By nearly all accounts, President Obama rose to the occasion in his remarks yesterday on the Tucson massacre. The most important line, at least from a political perspective, was this one:
And if, as has been discussed in recent days, their death helps usher in more civility in our public discourse, let us remember it is not because a simple lack of civility caused this tragedy — it did not — but rather because only a more civil and honest public discourse can help us face up to the challenges of our nation in a way that would make them proud.
(Emphasis mine.) In this way, the president contradicted all those who attempted to place blame for the massacre on right-wing rhetoric. As we I’ve noted numerous times over the last few days, a principal offender was the New York Times.
In today’s editoral, the New York Times praised Obama’s speech (of course), but also renewed their line of attack. How could they do so, when Obama contradicted the attack? They wrote:
This horrific event, he said, should be a turning point for everyone — “not because a simple lack of civility caused this tragedy, but rather because only a more civil and honest public discourse can help us face up to our challenges as a nation.”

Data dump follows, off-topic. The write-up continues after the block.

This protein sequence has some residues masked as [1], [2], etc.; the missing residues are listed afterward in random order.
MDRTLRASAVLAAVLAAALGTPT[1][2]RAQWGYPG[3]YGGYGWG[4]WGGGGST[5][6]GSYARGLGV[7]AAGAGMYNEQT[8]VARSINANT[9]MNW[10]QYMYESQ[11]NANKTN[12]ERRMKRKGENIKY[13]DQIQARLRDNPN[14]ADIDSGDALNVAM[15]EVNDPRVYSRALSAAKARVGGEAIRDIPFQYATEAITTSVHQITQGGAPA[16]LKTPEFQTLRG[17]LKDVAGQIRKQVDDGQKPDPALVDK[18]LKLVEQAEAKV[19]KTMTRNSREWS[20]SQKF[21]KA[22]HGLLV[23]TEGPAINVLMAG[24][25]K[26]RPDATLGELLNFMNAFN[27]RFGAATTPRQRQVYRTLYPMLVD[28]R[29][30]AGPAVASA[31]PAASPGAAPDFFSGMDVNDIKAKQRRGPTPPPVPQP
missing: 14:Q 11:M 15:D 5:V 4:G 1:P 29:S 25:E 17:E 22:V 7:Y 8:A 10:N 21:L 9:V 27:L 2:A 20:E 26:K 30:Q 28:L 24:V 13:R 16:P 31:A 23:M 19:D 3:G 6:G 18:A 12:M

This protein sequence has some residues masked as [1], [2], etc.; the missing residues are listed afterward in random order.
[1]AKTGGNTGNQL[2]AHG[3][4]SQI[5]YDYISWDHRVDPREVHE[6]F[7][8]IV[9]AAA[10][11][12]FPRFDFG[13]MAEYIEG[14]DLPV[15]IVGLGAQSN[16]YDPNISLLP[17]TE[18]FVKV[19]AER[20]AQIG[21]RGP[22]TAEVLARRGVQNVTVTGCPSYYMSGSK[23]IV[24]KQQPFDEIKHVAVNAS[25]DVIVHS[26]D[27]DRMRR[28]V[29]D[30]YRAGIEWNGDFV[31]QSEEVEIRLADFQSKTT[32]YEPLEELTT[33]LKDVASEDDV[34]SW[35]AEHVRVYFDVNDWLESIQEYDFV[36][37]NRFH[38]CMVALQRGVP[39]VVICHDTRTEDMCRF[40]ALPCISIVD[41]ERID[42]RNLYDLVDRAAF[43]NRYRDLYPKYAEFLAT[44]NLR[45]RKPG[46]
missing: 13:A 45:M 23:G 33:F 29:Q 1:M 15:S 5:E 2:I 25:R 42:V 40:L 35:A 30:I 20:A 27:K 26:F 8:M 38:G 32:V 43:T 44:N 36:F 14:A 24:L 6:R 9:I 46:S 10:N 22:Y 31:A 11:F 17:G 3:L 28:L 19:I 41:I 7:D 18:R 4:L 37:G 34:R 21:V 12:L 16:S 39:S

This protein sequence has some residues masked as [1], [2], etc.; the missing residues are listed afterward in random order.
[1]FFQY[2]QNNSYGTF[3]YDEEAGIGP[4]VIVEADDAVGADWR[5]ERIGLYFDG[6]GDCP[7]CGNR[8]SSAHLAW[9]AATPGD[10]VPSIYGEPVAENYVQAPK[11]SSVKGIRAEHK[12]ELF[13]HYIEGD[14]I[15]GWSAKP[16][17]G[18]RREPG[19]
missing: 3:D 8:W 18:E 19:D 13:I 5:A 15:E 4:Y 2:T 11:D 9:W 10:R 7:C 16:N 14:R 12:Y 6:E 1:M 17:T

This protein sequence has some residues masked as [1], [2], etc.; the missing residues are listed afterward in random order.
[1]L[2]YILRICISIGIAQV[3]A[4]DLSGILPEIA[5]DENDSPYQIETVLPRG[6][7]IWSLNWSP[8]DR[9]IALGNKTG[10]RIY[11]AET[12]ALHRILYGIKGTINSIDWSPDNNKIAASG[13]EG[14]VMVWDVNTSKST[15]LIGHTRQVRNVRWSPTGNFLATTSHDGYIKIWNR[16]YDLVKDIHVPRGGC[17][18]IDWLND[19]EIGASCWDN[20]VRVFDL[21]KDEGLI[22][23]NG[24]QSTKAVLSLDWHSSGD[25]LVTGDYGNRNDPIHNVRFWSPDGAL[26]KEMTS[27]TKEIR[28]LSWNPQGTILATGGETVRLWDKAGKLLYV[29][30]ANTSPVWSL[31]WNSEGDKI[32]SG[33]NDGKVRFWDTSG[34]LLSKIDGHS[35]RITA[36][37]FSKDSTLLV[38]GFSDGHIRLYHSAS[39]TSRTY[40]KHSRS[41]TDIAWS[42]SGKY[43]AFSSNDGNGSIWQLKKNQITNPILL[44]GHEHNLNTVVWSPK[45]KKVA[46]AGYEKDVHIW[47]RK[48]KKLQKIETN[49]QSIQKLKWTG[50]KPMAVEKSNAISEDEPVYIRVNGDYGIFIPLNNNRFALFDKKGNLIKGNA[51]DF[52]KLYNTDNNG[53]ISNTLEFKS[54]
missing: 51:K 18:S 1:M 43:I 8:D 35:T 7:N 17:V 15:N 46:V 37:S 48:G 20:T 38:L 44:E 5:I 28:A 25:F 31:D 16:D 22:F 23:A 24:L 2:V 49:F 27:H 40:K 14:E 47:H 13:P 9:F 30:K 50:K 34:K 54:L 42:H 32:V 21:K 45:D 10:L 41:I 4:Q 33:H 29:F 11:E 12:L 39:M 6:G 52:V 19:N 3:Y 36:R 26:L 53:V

Note the omission of the key clause. This is high journalistic malpractice. They edited the president to remove his rebuke of their position, and they did so without ellipses.
If you read the editorial now, you will find that they have corrected the quote. (Consequently, it makes no sense any more, but it never made much sense in the first place.) And, as we have come to expect from the NYT, they did so without any correction, indeed, without any indication whatsoever other than to say “A version of this editorial appeared in print . . .”